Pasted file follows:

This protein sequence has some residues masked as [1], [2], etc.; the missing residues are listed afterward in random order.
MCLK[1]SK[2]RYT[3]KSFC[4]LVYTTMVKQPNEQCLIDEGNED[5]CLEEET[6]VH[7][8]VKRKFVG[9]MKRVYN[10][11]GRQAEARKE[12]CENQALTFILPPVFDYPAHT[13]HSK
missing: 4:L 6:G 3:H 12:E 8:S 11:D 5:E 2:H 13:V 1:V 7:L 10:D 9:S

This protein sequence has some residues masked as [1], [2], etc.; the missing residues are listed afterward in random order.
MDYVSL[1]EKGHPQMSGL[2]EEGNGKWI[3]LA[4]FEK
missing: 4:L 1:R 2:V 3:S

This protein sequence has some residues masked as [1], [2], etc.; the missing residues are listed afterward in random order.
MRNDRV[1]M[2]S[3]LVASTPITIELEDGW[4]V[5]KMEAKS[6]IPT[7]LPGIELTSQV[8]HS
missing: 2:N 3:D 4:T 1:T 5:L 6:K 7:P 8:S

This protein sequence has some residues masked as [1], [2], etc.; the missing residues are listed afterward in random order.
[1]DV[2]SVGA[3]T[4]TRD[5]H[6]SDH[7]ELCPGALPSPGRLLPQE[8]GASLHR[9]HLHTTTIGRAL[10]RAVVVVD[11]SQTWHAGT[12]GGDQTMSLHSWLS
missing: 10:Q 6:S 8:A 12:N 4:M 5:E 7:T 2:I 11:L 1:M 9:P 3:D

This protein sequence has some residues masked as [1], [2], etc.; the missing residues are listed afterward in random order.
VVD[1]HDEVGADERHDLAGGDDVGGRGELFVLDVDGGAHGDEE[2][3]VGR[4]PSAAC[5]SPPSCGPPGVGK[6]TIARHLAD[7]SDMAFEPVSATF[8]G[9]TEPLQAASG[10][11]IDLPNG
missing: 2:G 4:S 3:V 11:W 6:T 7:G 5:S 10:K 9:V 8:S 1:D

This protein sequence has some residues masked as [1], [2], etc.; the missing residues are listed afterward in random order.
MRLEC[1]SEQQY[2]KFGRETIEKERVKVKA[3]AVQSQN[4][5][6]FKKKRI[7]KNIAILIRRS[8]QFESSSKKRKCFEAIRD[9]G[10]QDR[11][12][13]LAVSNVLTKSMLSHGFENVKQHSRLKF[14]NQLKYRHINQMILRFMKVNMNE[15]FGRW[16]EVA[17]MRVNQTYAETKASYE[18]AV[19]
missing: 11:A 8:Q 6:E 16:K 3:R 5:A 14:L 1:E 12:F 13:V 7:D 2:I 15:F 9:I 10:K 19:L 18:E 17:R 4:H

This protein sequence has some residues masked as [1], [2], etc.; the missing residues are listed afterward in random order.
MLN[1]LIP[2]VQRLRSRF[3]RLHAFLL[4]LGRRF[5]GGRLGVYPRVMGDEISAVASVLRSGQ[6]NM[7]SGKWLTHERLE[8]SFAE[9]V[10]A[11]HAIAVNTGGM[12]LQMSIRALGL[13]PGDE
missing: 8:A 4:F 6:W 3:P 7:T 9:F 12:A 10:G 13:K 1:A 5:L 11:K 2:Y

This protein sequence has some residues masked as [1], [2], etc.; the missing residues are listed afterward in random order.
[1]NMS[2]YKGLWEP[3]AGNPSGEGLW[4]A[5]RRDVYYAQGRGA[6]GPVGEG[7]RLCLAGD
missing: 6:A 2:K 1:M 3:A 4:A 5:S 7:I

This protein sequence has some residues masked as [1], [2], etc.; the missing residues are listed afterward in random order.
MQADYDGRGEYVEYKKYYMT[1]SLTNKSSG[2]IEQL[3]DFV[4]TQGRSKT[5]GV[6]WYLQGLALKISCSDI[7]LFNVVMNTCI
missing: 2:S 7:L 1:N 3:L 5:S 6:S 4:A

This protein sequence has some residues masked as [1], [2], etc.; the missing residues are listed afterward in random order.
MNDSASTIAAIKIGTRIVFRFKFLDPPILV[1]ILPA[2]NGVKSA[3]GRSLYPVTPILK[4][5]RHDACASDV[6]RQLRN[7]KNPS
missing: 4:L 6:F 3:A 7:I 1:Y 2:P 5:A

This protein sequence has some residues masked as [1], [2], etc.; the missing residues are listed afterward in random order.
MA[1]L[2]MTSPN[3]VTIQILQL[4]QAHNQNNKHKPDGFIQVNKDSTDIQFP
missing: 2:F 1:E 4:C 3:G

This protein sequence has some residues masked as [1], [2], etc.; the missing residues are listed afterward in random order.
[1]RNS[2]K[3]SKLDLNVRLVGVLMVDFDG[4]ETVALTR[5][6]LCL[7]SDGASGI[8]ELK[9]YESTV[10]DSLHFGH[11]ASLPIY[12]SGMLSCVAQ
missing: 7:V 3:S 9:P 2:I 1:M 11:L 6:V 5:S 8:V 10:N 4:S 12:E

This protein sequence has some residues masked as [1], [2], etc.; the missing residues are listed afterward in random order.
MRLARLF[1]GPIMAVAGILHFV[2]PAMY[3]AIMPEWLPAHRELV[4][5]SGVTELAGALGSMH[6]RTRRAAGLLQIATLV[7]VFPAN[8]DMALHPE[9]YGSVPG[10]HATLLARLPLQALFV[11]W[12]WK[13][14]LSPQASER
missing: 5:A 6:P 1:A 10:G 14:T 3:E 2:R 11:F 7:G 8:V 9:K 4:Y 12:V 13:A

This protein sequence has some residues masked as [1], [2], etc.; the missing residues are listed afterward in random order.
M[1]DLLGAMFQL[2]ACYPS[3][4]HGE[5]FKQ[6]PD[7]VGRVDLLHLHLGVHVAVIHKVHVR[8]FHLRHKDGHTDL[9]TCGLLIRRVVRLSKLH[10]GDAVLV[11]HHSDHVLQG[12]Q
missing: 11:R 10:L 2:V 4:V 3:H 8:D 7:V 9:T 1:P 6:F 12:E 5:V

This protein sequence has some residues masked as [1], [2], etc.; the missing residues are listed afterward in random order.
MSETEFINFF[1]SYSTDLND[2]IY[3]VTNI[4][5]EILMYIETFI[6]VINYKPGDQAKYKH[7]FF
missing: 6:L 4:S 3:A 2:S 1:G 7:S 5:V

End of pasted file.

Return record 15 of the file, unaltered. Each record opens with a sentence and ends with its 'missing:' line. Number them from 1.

This protein sequence has some residues masked as [1], [2], etc.; the missing residues are listed afterward in random order.
MSETEFINFF[1]SYSTDLND[2]IY[3]VTNI[4][5]EILMYIETFI[6]VINYKPGDQAKYKH[7]FF
missing: 6:L 4:S 3:A 2:S 1:G 7:S 5:V